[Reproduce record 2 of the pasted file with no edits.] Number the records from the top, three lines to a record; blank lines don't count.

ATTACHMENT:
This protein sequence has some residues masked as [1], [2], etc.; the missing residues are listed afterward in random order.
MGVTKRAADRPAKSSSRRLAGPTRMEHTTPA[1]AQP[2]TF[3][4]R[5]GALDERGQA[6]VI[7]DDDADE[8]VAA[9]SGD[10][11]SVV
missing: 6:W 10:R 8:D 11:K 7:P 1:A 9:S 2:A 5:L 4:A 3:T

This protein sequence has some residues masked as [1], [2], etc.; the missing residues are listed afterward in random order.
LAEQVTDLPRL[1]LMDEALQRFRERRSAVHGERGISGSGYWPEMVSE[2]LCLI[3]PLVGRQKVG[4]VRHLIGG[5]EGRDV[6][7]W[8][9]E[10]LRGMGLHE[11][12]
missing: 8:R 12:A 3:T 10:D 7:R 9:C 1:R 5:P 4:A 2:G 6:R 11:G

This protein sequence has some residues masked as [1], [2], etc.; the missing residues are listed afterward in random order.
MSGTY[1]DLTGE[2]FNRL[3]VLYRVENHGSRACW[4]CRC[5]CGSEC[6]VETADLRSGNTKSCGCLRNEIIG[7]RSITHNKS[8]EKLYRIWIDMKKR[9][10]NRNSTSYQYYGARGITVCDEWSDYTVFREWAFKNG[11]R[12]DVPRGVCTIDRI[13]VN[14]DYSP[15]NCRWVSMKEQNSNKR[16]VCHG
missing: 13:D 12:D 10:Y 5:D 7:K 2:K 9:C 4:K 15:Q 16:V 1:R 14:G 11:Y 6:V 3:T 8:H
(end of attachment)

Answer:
This protein sequence has some residues masked as [1], [2], etc.; the missing residues are listed afterward in random order.
LAEQVTDLPRL[1]LMDEALQRFRERRSAVHGERGISGSGYWPEMVSE[2]LCLI[3]PLVGRQKVG[4]VRHLIGG[5]EGRDV[6][7]W[8][9]E[10]LRGMGLHE[11][12]
missing: 8:R 12:A 3:T 10:D 7:R 9:C 1:R 5:P 4:A 2:G 6:R 11:G